**By R. Belmans**

## Additional refinement rules

**Marking the edges to be refined** is performed in four steps to improve the quality of the generated mesh, even in regions where no elements have to be refined.

**• To improve the initial average** aspect ratio of the new elements, the edges of elements with an aspect ratioare marked in a special way (Fig. 5.62).

**• All edges of** an element to be refined are marked.

**• All non-outline** edges that touch two outlines are marked for refinement during the first adaptation step (Fig. 5.63).

**• All edges that touch an** outline edge to be refined are marked (Fig. 5.64).

**Fig. 5.62. Refinement of elements with an aspect ratio**

**Fig. 5.63. Refinement of non-outline edges touching two outlines.**

**Fig. 5.64. Refinement of edges touching an outline edge i.**

## A posteriori error estimation

**An a posteriori error estimator** evaluates the local errorper element, based on a previously computed solution. This error estimation can be performed in two different ways:

• model based and

• region, label based.

Fig. 5.64. Refinement of edges touching an outline edge i.

To obtain a local error betweenfor the model based strategy,it is normalised, i.e. divided by the maximum error over all elements in the model.

This type of estimation is called model error estimation. A maximum accepted local errorcan be specified and all elements with a larger error bound are considered for refinement.

The elements are arranged according to their local error and the elements with the highest error are refined first. The number of refined elements is determined by the maximum percentage of new elements p specified (e.g. 100 %). The maximum number of elementsmarked for refinement is given by:

withthe number of elements, c a constant depending on the refinement method. The constant c indicates the ratio of the number of refined elements to the number of new elements:for an edge-based refinement andfor an element-based refinement.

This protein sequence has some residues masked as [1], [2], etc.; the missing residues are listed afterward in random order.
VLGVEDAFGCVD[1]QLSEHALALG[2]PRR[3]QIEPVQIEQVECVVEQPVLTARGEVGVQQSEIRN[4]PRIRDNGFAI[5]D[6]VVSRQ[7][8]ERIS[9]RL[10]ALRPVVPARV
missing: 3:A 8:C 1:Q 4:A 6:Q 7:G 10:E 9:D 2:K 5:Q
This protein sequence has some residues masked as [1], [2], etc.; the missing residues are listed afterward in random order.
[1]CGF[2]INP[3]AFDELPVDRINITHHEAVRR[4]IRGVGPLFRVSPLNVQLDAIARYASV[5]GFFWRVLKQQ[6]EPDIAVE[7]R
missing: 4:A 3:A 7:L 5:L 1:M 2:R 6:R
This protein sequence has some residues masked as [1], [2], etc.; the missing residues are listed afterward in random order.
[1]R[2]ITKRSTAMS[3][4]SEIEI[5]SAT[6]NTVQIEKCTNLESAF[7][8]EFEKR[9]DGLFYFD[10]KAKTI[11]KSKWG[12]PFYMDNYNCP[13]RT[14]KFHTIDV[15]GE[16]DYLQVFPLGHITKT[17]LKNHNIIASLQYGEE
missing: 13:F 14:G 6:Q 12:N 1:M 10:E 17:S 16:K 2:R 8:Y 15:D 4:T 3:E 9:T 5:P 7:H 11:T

**Fig. 5.65. Determining the elements to be refined.**

**A label-based error** estimator calculates the local error within each region label separately and the error is normalised by division with the maximum error within the label. The maximum number of elementsto be refined is determined by the number of elementsinside the label.

Elements are refined all over the model, but also in regions (labels) where it is probably not necessary. This, if not desired explicitly, represents a disadvantage of a label-based refinement.

**The local error can be evaluated in various ways**. The error indicator has influence on the generated mesh and its proper choice is dependent on the problem definition as such, time-harmonic or static magnet field solution and on the strategy of refinement, minimum or quality meshing. Therefore, no indication regarding use of a particular estimator or estimation scheme will be given.

**Energy in an element** The energyin an element is an indication for the local error

**Flux density at a node** The magnetic flux densityat a nodeis the weighted average of the values of the magnetic flux density of the surrounding elements k belonging to the same label (Fig. 5.66). The weighting factor is the areaof the elements.

The local errorof an element is calculated as the difference between the magnetic flux density of the element and the average of the nodal values.

**Fig. 5.66. Calculation of the magnetic flux density at a node.**

**Magnetic flux density in a node weighted with the energy** The local errorbased on the magnetic flux density in a node is weighted with the energyin an element.